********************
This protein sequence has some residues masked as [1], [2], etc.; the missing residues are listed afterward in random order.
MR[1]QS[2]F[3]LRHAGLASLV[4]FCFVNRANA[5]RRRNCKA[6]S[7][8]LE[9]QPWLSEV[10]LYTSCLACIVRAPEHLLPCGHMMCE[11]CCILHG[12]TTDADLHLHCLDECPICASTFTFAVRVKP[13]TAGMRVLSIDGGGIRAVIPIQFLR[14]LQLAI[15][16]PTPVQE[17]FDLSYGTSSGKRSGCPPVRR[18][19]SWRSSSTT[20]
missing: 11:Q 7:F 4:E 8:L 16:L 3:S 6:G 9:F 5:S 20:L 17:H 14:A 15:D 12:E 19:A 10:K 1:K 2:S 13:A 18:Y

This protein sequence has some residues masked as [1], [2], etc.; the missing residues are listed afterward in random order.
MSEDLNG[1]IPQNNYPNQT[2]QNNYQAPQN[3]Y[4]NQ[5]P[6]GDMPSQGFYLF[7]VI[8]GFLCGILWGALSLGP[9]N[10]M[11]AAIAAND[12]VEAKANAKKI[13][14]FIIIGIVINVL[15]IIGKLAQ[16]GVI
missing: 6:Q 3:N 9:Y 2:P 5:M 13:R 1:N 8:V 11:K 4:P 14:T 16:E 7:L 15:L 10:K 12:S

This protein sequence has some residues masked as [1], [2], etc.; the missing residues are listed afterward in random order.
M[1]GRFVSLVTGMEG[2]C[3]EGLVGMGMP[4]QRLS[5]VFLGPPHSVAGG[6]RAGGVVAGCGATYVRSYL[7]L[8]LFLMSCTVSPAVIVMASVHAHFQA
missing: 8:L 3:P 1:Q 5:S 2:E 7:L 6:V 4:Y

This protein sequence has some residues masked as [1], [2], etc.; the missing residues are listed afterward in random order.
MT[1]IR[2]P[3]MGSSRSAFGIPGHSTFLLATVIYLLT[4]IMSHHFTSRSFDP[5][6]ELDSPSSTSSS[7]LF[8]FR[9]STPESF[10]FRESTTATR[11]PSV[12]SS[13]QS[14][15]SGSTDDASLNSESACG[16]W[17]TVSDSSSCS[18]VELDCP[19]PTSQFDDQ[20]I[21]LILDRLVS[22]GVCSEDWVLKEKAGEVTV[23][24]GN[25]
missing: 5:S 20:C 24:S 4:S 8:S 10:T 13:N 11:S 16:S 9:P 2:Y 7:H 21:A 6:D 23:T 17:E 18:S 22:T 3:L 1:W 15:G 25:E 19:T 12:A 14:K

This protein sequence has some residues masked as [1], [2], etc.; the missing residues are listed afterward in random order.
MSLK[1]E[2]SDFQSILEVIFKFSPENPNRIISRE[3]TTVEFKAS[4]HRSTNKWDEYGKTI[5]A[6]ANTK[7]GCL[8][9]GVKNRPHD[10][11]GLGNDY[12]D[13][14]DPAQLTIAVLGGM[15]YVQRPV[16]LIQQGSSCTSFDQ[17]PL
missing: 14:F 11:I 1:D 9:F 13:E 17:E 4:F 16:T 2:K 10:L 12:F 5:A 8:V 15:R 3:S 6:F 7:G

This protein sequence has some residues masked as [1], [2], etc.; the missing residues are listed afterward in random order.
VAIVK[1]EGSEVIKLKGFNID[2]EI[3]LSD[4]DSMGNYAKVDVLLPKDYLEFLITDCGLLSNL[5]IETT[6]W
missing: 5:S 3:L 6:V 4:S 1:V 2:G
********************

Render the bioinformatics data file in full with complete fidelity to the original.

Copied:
This protein sequence has some residues masked as [1], [2], etc.; the missing residues are listed afterward in random order.
MR[1]QS[2]F[3]LRHAGLASLV[4]FCFVNRANA[5]RRRNCKA[6]S[7][8]LE[9]QPWLSEV[10]LYTSCLACIVRAPEHLLPCGHMMCE[11]CCILHG[12]TTDADLHLHCLDECPICASTFTFAVRVKP[13]TAGMRVLSIDGGGIRAVIPIQFLR[14]LQLAI[15][16]PTPVQE[17]FDLSYGTSSGKRSGCPPVRR[18][19]SWRSSSTT[20]
missing: 11:Q 7:F 4:E 8:L 16:L 3:S 6:G 9:F 5:S 20:L 17:H 14:A 15:D 12:E 19:A 10:K 1:K 2:S 13:A 18:Y

This protein sequence has some residues masked as [1], [2], etc.; the missing residues are listed afterward in random order.
MSEDLNG[1]IPQNNYPNQT[2]QNNYQAPQN[3]Y[4]NQ[5]P[6]GDMPSQGFYLF[7]VI[8]GFLCGILWGALSLGP[9]N[10]M[11]AAIAAND[12]VEAKANAKKI[13][14]FIIIGIVINVL[15]IIGKLAQ[16]GVI
missing: 6:Q 3:N 9:Y 2:P 5:M 13:R 1:N 8:V 11:K 4:P 14:T 16:E 7:L 15:L 10:K 12:S

This protein sequence has some residues masked as [1], [2], etc.; the missing residues are listed afterward in random order.
M[1]GRFVSLVTGMEG[2]C[3]EGLVGMGMP[4]QRLS[5]VFLGPPHSVAGG[6]RAGGVVAGCGATYVRSYL[7]L[8]LFLMSCTVSPAVIVMASVHAHFQA
missing: 8:L 3:P 1:Q 5:S 2:E 7:L 6:V 4:Y

This protein sequence has some residues masked as [1], [2], etc.; the missing residues are listed afterward in random order.
MT[1]IR[2]P[3]MGSSRSAFGIPGHSTFLLATVIYLLT[4]IMSHHFTSRSFDP[5][6]ELDSPSSTSSS[7]LF[8]FR[9]STPESF[10]FRESTTATR[11]PSV[12]SS[13]QS[14][15]SGSTDDASLNSESACG[16]W[17]TVSDSSSCS[18]VELDCP[19]PTSQFDDQ[20]I[21]LILDRLVS[22]GVCSEDWVLKEKAGEVTV[23][24]GN[25]
missing: 5:S 20:C 24:S 4:S 8:S 10:T 13:N 11:S 16:S 9:P 2:Y 7:H 21:A 6:D 23:T 17:E 18:S 22:T 3:L 1:W 15:G 25:E 19:T 12:A 14:K

This protein sequence has some residues masked as [1], [2], etc.; the missing residues are listed afterward in random order.
MSLK[1]E[2]SDFQSILEVIFKFSPENPNRIISRE[3]TTVEFKAS[4]HRSTNKWDEYGKTI[5]A[6]ANTK[7]GCL[8][9]GVKNRPHD[10][11]GLGNDY[12]D[13][14]DPAQLTIAVLGGM[15]YVQRPV[16]LIQQGSSCTSFDQ[17]PL
missing: 14:F 11:I 1:D 9:F 13:E 17:E 4:F 16:T 2:K 10:L 12:F 5:A 8:V 15:R 3:S 6:F 7:G

This protein sequence has some residues masked as [1], [2], etc.; the missing residues are listed afterward in random order.
VAIVK[1]EGSEVIKLKGFNID[2]EI[3]LSD[4]DSMGNYAKVDVLLPKDYLEFLITDCGLLSNL[5]IETT[6]W
missing: 5:S 3:L 6:V 4:S 1:V 2:G